When it come to article marketing, you often hear about the importance of a resource box. But what exactly is a resource box? And why is it so important?
Today, I want to answer those questions and share with you my three step resource box solution.
This is vital information for anyone involved in article marketing.
First, a short bit of background about the changes in article marketing.
While “article marketing” used to be thought to be writing an article and submitting it to a site like EzineArticles.com, today it means much more.
In the “old days” article marketing meant writing a short article (usually between 500 and 1500 words) and then submitting that article to many different websites.
These sites were called “article directories” because they contained nothing but the articles that had been submitted to them.
While that approach worked for a while, duplicate content penalties, information overload and more have made that technique less effective.
Fast forward to today and we see that article marketing still works wonderfully well. And submitting to sites like EzineArticles.com can work well too.
But today you have more, and better, options.
Because many of the article spammers have dropped out of the game (too much work for them to do it the right way) the door is wide open to those who will commit to quality and follow a few basic steps.
Today’s article marketing looks different.
Today’s article marketing includes …
Articles on your own blog
Articles submitted to other blogs
Articles submitted to “article directories” like EzineArticles.com
Articles submitted to online magazines (ezines)
Articles you exchange with other blog owners
Articles you publish as part of a sales funnel
One thing that has not changed is this – if you are going to do any sort of article marketing you need a great resource box!
At the very bottom of an article you find the resource box. Some people call it an “author’s box.” On blog’s it is often called “About the author”.
It’s a short section (usually three to five lines at most) that tells the reader more about you and how to contact you.
While many people waste this area with their basic bio (“Jane lives in Tacoma and loves cats”) the resource box can be prime selling space if you use it right.
Basically, it’s your opportunity to get people to take action.
The key is doing that is simplicity itself, you sell the click, not the person.
In the resource box you refrain from talking about yourself and speak instead about your reader.
His or her needs and desires, not your accomplishments.
And there are three steps to doing that.
This will get your reader from the article into the resource box naturally without any confusion or lag time.
Here’s an example.
Let’s say you have written an article entitled “Seven ways to make your dog look like a champion”. Let’s say the article is about dog grooming, one key aspect to making your four-legged best friend look great.
Your lead in phrase could be “Want to make your dog look like a show dog?”
Or … “Making your dog look his or her best is easy!”
Or … “Make your dog’s coat shine the quick and easy way”.
Simple, but constant with the article subject.
Another strong opener can be: “Need help with…?” followed by whatever you’re promoting.
One of my favorites is: “Confused about…?”
You need to tell them what’s in it for them. That’s what they care about.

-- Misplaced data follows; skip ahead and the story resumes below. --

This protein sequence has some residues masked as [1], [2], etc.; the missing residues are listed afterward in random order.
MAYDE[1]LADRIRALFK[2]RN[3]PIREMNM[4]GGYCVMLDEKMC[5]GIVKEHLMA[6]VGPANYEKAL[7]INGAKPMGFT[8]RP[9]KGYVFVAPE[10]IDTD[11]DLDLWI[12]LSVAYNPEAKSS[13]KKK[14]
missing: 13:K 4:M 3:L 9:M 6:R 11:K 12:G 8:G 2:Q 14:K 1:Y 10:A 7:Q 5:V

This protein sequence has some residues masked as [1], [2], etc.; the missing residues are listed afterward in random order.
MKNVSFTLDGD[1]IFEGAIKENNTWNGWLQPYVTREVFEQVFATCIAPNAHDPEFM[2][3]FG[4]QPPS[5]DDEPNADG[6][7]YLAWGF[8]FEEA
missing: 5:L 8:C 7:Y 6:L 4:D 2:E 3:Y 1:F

When it comes to benefit statements, keeping things simple and short works best.
Generally speaking, most people want the following things …
People want to save time.
They want to save money.
They want to be happy.
They want to be healthy.
They want to make money.
They want peace of mind.
They want to feel important.
They want to do the right thing.
If you create benefit statements around these themes your resource box will work well.
Remember that you’re not selling features (what your product does) but benefits (what they get out of it). That could be saving time, saving money or making money. These are the big three.
It could also be living longer, living better, attracting a mate, having more energy or getting more rest.
What does your product do for the person who purchases it?
That’s the key. That’s the benefit statement.
The question is never “what does your product do?” but instead “what does it do for me?”
Find a way that your product delivers one of these benefits and write one short phrase describing what they get and how quickly they get it.
Tell them what to do next. Simple as that. You’ve told them what’s in it for them (your benefit statement) now tell them how to get it.
By clicking your link!
You want to keep it very simple here.
“Click here” works just fine. There’s nothing wrong with saying “click here.”
Some people might say that you should never put the words ‘click here’ on a website.
I don’t believe that.
In article marketing, it’s especially effective to say “click here.”
You’re telling the reader what to do next. If they’ve read your article and liked it, then they’re going to wonder what to do next.
So tell them “Click here” works fine.
If you want, you can use an action phrase like “to start earning” or “to sleep better tonight.
Here’s my sample. I use this all the time.
“Confused about Ezine Advertising? I will help! Get your message to pre-qualified buyers who want what you are selling! Save time and money, too. Real help is waiting for you at DirectoryofEzines.com Click here to learn more”
It’s been tested and it works. You will see that it uses the elements I’ve talked about today. People love to have personal help.
This has been a very effective resource box in my article marketing. Please feel free to use it as a model for your own resource box.
I hope this helps you and that you get started writing and testing your own resource box today!
Because having a proven, and effective, resource box for your articles and blog is a beautiful thing indeed.